Blood, yes. Simple? No, not particularly.
Every once in a while, a new filmmaker will come along and do something extremely irritating, such as make a really good film on their very first outing. People like this just make everyone else look and feel bad, and they probably don't even feel guilty about it, the self-important bastards.
The guilty parties in this instance are the Coen brothers, now best known for Fargo and Oh Brother, Where Art Thou? Back then, in the mid-eighties, they were best known for not being known to anyone but each other. So they took a little advice from their filmmaking buddy Sam Raimi, raised 1.2 million bucks, and shot this extremely economical film noir thriller. The title is cribbed from a quote by detective novelist Raymond Chandler, referring to a surfacing of primal stupidity after the commission of a murder. And if no one completely degenerates into a blithering idiot here, the Coens nevertheless demonstrate, with a healthy dose of art-house flair, that a killing is not only hard to get away with, but is just plain hard to deal with.
Blood Simple is a near-perfect example of what good planning can get you. One might not think you could get a terribly complex plot with only about four characters in the mix, and one would be about as wrong as TV psychic Criswell was when he predicted that Satan would rule the earth starting in the late '70s. Not the typical thriller, Blood Simple can't really be truthfully classified as a mystery. But for a few scattered counterexamples, the plot machinations are always known to the audience. Not mystery, but misunderstanding. Our poor characters-none of whom, due to the circumstances that unfold, are ever really totally sympathetic or unsympathetic-are the ones in the dark, all misled by the incompleteness of the picture they have to go on. If there's one key motivator to this story, it's mistrust, whether warranted or not: either mistrust misplaced, or mistrust doled out in unfortunately insufficient quantities. The setup is simple enough: Ray is having an affair with Abby, wife of his admittedly anal boss Marty. Marty gets wicked pissed and decides to pay a private eye to bump off the both of them, and things proceed to go as badly as possible for everyone from that point on.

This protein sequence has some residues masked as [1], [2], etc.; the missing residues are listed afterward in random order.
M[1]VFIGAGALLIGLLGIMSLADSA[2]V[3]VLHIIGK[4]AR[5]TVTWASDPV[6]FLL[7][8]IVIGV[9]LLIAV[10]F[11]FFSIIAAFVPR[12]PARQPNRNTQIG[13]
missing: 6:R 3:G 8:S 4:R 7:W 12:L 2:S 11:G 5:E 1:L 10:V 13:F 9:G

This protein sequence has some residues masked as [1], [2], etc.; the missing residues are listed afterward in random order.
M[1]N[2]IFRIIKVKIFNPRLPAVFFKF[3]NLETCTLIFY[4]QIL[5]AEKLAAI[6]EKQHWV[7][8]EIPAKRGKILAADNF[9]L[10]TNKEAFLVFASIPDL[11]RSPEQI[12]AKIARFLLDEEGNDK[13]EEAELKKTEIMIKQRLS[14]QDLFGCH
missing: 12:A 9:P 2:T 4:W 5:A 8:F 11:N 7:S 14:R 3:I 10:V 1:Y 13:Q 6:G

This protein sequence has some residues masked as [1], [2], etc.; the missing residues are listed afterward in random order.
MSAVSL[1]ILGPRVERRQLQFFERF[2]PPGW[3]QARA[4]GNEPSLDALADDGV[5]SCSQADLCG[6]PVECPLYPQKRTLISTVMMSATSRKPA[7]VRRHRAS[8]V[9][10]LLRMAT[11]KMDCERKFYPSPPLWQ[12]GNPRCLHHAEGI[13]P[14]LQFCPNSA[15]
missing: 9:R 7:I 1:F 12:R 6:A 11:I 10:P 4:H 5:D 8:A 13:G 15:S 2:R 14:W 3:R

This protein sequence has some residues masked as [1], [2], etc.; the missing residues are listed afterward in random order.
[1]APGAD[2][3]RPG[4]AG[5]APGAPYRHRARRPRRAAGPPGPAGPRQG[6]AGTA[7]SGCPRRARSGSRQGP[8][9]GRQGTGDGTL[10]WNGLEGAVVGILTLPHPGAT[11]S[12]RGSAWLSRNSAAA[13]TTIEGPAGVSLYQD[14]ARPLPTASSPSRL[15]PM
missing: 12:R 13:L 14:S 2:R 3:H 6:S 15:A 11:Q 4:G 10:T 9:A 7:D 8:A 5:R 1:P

While a Coen film isn't all that hard to spot nowadays, Blood Simple stands out as the most distinct entry in their canon. Perhaps it's the lack of any hayseed characters with jaw-stretching vocabulary. Or to broaden the category, perhaps it's the near-total lack of any humor at all. Even The Man Who Wasn't There, arguably their bleakest film, has dashes of tomfoolery throughout. Compared to subsequent entries in the more-or-less "serious" half of their body of work, Blood Simple is also far less restrained in terms of direction. Camera moves and editorial style tend to be a bit more show-offy here-not a criticism, merely an observation. The Raimi influence, which would carry over into their subsequent film, Raising Arizona, is pretty obvious. But equally noticeable is the cold remoteness that fills in the space between the more flamboyant pieces. Everything, from Carter Burwell's minimalist score, to Abby's wide, empty apartment, to the flat open stretches of Texas landscape, convey an atmosphere clocking in at a couple degrees too cool for comfort. Forget everything you've learned from Schwartzaneggar and Stallone; the spilling of blood isn't fun here, nor is it clean, easy, or free of emotional consequence. As we witness the sun come up on a day bereft not only of the life of the actually deceased, it's very relieving to remember it's only a movie, and not our own lives facing such a hollow future.
None of this is to say that Blood Simple isn't a damn enjoyable watch. If the violence isn't playful, it also isn't gory, nor as downright disturbing as, say, Heavenly Creatures. Seeing both the events and characters slowly unravel is a quiet and nervous little spectacle that demands our attention throughout. We watch not in the hopes of finding out "who done it," but to see if anyone involved will manage to figure out not only "who done it," but "what," in fact, "they done." And lest it seem that I'm slighting the performers in favor of lavishly praising the directors, I'll just chime in to say that all the cast members did an exemplary job, and Frances McDormand, Dan Hedaya, and M. Emmett Walsh have all firmly cemented their status as talented character actors. One only wonders what happened to John Getz, though, as he performs just as well as his fellows, only to remain largely unknown.
The best favor a film can do its audience is to fail to be predictable, and in that category Blood Simple gets an "A." Even if we always know what's happening, we never know what the hell's going to happen next.
Plus, that shot of Frances McDormand falling into a subsequent scene has to be seen to be believed.
-review by Matt Murray